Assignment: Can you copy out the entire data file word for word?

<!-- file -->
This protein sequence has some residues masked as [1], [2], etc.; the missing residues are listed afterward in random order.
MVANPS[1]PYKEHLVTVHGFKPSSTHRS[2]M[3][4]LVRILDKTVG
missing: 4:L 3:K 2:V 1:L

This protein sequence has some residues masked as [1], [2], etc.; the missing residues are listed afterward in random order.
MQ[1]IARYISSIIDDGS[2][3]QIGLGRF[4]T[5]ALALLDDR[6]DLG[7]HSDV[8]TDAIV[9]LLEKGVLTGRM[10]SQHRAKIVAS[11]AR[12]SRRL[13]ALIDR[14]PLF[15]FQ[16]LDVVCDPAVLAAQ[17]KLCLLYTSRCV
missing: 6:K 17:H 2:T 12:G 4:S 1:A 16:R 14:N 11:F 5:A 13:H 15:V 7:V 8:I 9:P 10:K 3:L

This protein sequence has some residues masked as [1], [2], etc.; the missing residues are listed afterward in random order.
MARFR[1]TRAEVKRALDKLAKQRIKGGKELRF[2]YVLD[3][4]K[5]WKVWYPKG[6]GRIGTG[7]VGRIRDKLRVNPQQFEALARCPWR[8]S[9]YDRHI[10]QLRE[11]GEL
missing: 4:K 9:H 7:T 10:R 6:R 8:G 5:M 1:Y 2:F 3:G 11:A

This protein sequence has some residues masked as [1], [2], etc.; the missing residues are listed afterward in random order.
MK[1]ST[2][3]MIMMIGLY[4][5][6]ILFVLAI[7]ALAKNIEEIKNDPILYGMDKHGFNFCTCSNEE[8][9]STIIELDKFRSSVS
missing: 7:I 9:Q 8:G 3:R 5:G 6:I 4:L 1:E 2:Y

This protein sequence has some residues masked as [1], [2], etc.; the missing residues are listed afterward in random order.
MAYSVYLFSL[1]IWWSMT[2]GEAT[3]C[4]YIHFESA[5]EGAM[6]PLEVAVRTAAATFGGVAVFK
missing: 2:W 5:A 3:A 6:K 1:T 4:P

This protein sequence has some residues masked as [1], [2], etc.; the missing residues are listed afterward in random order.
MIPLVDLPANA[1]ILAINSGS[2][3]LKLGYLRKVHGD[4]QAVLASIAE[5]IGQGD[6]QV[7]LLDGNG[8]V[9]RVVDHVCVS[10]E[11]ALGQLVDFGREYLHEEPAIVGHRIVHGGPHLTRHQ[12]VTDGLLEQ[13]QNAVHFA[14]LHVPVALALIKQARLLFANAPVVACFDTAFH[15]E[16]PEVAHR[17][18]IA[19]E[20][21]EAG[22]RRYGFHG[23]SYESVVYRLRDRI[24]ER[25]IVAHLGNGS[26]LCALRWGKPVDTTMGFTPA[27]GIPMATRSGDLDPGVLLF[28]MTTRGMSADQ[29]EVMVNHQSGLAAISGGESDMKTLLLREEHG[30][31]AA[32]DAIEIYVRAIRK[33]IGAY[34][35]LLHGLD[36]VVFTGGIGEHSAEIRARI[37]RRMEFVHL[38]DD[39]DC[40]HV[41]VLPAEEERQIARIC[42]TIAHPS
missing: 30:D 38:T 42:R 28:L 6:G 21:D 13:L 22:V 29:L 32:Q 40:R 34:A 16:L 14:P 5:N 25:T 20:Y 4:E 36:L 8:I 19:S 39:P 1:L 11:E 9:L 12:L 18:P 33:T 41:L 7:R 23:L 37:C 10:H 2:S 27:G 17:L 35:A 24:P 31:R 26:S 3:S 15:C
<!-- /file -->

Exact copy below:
This protein sequence has some residues masked as [1], [2], etc.; the missing residues are listed afterward in random order.
MVANPS[1]PYKEHLVTVHGFKPSSTHRS[2]M[3][4]LVRILDKTVG
missing: 4:L 3:K 2:V 1:L

This protein sequence has some residues masked as [1], [2], etc.; the missing residues are listed afterward in random order.
MQ[1]IARYISSIIDDGS[2][3]QIGLGRF[4]T[5]ALALLDDR[6]DLG[7]HSDV[8]TDAIV[9]LLEKGVLTGRM[10]SQHRAKIVAS[11]AR[12]SRRL[13]ALIDR[14]PLF[15]FQ[16]LDVVCDPAVLAAQ[17]KLCLLYTSRCV
missing: 6:K 17:H 2:T 12:G 4:S 1:A 16:R 14:N 11:F 5:A 13:H 15:V 7:V 8:I 9:P 10:K 3:L

This protein sequence has some residues masked as [1], [2], etc.; the missing residues are listed afterward in random order.
MARFR[1]TRAEVKRALDKLAKQRIKGGKELRF[2]YVLD[3][4]K[5]WKVWYPKG[6]GRIGTG[7]VGRIRDKLRVNPQQFEALARCPWR[8]S[9]YDRHI[10]QLRE[11]GEL
missing: 4:K 9:H 7:T 10:R 6:R 8:G 5:M 1:Y 2:F 3:G 11:A

This protein sequence has some residues masked as [1], [2], etc.; the missing residues are listed afterward in random order.
MK[1]ST[2][3]MIMMIGLY[4][5][6]ILFVLAI[7]ALAKNIEEIKNDPILYGMDKHGFNFCTCSNEE[8][9]STIIELDKFRSSVS
missing: 7:I 9:Q 8:G 3:R 5:G 6:I 4:L 1:E 2:Y

This protein sequence has some residues masked as [1], [2], etc.; the missing residues are listed afterward in random order.
MAYSVYLFSL[1]IWWSMT[2]GEAT[3]C[4]YIHFESA[5]EGAM[6]PLEVAVRTAAATFGGVAVFK
missing: 2:W 5:A 3:A 6:K 1:T 4:P

This protein sequence has some residues masked as [1], [2], etc.; the missing residues are listed afterward in random order.
MIPLVDLPANA[1]ILAINSGS[2][3]LKLGYLRKVHGD[4]QAVLASIAE[5]IGQGD[6]QV[7]LLDGNG[8]V[9]RVVDHVCVS[10]E[11]ALGQLVDFGREYLHEEPAIVGHRIVHGGPHLTRHQ[12]VTDGLLEQ[13]QNAVHFA[14]LHVPVALALIKQARLLFANAPVVACFDTAFH[15]E[16]PEVAHR[17][18]IA[19]E[20][21]EAG[22]RRYGFHG[23]SYESVVYRLRDRI[24]ER[25]IVAHLGNGS[26]LCALRWGKPVDTTMGFTPA[27]GIPMATRSGDLDPGVLLF[28]MTTRGMSADQ[29]EVMVNHQSGLAAISGGESDMKTLLLREEHG[30][31]AA[32]DAIEIYVRAIRK[33]IGAY[34][35]LLHGLD[36]VVFTGGIGEHSAEIRARI[37]RRMEFVHL[38]DD[39]DC[40]HV[41]VLPAEEERQIARIC[42]TIAHPS
missing: 30:D 38:T 42:R 28:L 6:G 21:D 13:L 22:V 29:L 32:Q 40:R 34:A 16:L 14:P 5:N 25:T 20:Y 4:E 36:L 8:I 19:S 39:P 1:L 11:E 9:L 12:L 18:P 33:T 41:L 7:R 23:L 37:C 10:H 2:S 27:G 17:L 35:A 24:P 31:R 26:S 3:S 15:C